Toronto: Probably the best Indian movie to premiere at the on-going Toronto International Film Festival (TIFF), young Marathi director Jayant Digambar Somalkar’s debut feature film ‘A Match’ — Sthal in Marathi — is literally a slap in the face of Indian patriarchy.
In fact, this strongly feminist film ends with a real slap in the face of one of the potential grooms by the protagonist after her repeated rejections on the pretext of being too dark-skinned, not too tall, and not too rich to meet dowry demands.
It is also a rare film with a cast of no actors. All its actors are real-life characters facing the camera for the first time in their life.
And it was shot in the director’s own village Dongargaon in Maharashtra and in his family home on a shoe-string budget.
The film is the powerful story of young girl Savita (played by Nandini Chikte), who is on the verge of graduating from college and dreams of building her own future.
But the oppressive patriarchy comes in the way of dreams as she is forced to face humiliating but comical interviews from the families of the potential grooms. In fact, she is once forced to skip her exams to face the interview.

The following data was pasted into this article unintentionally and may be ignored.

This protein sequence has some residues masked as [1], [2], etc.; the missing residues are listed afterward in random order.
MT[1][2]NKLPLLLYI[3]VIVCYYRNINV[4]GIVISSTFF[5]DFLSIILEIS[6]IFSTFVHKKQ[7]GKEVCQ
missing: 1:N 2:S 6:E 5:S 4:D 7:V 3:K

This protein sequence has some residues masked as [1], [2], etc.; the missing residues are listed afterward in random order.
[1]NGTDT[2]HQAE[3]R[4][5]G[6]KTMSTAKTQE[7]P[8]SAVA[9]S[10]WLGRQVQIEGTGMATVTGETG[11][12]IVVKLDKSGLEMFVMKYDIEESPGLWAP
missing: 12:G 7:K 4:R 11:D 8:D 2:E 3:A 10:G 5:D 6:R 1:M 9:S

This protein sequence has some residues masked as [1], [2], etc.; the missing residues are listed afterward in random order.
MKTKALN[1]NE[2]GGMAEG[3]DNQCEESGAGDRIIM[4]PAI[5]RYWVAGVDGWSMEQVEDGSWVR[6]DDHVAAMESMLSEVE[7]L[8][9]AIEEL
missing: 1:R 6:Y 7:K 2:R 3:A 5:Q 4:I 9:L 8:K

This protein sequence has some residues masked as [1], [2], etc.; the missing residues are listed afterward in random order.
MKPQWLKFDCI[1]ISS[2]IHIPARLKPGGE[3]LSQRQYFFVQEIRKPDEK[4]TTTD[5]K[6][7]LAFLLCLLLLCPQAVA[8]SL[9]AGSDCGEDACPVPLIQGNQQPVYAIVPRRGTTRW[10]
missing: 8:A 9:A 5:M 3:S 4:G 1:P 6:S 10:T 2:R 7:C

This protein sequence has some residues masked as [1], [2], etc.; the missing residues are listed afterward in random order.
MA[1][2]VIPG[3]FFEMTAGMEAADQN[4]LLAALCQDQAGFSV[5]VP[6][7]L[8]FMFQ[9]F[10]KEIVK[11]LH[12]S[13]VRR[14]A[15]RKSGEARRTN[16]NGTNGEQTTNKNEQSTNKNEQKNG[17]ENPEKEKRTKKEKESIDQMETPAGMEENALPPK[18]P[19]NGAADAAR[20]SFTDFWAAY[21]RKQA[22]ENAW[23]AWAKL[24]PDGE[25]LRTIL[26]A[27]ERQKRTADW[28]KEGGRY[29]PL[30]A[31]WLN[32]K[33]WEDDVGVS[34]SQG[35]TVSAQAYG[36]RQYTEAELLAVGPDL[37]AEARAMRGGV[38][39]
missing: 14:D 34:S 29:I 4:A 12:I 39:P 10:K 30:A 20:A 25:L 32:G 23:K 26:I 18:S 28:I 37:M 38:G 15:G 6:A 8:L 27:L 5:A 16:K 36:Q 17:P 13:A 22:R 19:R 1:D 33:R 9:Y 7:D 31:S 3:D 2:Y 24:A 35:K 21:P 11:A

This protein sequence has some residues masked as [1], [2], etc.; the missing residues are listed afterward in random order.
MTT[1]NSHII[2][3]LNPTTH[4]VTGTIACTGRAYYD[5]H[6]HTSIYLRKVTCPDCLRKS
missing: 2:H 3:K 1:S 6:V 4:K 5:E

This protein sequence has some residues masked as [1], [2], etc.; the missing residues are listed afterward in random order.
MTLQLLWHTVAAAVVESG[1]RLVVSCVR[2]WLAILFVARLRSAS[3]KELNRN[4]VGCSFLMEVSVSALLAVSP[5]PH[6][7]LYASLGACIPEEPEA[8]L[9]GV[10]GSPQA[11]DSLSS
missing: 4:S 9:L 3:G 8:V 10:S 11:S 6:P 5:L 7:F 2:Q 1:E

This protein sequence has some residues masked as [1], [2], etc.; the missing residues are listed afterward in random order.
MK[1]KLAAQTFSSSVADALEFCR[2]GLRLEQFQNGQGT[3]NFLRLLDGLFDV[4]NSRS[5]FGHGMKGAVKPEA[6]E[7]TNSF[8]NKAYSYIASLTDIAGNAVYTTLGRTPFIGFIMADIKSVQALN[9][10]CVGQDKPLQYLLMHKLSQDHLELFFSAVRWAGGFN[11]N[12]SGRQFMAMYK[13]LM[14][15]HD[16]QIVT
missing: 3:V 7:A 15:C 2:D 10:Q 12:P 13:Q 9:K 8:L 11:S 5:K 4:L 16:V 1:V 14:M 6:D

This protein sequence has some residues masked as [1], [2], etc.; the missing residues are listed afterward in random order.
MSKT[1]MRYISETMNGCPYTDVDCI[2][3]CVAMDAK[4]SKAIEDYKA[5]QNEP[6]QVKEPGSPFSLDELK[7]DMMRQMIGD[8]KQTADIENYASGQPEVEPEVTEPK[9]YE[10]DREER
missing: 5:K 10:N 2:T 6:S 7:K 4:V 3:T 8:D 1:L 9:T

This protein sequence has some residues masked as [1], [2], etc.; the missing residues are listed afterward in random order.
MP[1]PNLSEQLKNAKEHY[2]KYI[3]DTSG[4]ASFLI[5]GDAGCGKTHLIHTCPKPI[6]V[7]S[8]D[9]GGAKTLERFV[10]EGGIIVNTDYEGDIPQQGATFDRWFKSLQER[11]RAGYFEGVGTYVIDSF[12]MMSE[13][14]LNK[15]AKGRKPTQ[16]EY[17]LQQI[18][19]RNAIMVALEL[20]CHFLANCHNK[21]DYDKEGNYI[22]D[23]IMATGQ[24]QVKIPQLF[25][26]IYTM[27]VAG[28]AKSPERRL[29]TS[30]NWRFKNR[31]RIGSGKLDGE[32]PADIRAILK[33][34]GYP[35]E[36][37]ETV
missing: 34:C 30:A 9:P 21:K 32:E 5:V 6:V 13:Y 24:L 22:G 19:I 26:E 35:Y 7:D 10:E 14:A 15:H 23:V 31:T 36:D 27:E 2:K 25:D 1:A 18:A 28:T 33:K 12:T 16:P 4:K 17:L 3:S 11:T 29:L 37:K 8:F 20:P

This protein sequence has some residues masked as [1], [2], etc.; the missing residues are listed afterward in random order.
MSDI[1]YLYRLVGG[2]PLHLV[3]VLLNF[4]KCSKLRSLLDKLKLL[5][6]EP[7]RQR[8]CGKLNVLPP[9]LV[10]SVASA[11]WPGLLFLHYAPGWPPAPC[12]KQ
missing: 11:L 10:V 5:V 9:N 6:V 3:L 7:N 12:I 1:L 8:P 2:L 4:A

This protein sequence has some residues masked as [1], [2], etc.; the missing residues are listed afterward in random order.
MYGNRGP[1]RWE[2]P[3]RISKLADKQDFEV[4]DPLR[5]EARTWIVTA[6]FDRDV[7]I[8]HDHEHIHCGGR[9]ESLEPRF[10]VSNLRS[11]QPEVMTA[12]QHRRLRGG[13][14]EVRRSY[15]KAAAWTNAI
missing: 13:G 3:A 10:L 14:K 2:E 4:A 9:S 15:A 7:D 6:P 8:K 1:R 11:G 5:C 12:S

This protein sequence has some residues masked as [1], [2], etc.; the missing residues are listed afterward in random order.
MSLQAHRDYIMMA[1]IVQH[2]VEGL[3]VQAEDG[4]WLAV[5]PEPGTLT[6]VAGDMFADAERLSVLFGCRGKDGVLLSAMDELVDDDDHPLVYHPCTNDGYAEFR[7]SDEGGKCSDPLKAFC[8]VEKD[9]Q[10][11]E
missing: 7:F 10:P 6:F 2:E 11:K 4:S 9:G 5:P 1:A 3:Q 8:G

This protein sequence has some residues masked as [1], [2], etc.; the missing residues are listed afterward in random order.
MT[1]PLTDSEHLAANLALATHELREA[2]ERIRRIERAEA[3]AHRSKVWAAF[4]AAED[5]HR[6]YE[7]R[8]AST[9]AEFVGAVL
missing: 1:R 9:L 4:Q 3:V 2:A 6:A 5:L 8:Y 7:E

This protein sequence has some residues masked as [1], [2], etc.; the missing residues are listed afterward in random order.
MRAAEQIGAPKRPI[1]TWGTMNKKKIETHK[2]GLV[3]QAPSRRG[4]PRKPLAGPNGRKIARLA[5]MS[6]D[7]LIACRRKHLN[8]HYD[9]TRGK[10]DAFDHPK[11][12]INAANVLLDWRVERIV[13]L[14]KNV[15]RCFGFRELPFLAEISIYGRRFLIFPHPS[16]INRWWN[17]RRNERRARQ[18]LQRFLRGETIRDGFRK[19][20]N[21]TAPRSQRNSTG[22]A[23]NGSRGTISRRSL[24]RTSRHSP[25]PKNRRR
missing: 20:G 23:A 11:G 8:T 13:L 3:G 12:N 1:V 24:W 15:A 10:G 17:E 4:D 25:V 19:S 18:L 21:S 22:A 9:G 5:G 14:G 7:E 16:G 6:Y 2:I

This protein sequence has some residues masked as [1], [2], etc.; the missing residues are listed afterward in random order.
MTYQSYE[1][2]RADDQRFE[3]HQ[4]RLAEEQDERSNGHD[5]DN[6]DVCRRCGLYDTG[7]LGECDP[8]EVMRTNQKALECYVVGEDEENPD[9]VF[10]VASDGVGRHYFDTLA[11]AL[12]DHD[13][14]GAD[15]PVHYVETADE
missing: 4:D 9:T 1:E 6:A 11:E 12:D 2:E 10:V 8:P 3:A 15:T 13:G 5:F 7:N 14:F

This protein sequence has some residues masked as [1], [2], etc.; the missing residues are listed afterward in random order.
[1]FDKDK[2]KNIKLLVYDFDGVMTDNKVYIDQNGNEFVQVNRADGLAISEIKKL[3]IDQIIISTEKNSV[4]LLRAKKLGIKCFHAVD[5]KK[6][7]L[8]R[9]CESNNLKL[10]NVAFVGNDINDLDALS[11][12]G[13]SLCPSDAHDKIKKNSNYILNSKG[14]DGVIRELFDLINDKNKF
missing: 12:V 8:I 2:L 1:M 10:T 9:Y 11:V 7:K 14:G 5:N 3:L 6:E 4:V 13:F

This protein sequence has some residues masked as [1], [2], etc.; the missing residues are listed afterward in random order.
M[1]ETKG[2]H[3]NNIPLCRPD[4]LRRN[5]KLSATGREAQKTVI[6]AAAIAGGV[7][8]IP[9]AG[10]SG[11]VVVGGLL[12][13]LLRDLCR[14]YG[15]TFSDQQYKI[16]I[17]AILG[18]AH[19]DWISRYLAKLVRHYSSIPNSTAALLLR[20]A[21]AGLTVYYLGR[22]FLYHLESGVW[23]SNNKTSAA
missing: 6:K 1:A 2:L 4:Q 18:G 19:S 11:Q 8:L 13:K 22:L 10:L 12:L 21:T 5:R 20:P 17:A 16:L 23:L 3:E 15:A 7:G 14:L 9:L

Though the film’s main focus is on the stifling patriarchy, it also highlights the pervasive hypocrisy in Indian society through one of Savita’s suitors, who also happens to be her teacher at college. Though he lectures students on women empowerment in his class, in real life he demands dowry from Savita’s father.
As Savita’s desperate father tries to borrow money for her dowry, this film also lays bare the crisis farmers face in India.
Comical moments during Savita’s interviews by the families of her potential grooms and a Whatsapp-triggered brawl in the village add some lighter moments to the otherwise poignant story.
‘A Match’, which is competing for the Toronto festival top honour People’s Choice Award, is a complete package from the debutant filmmaker.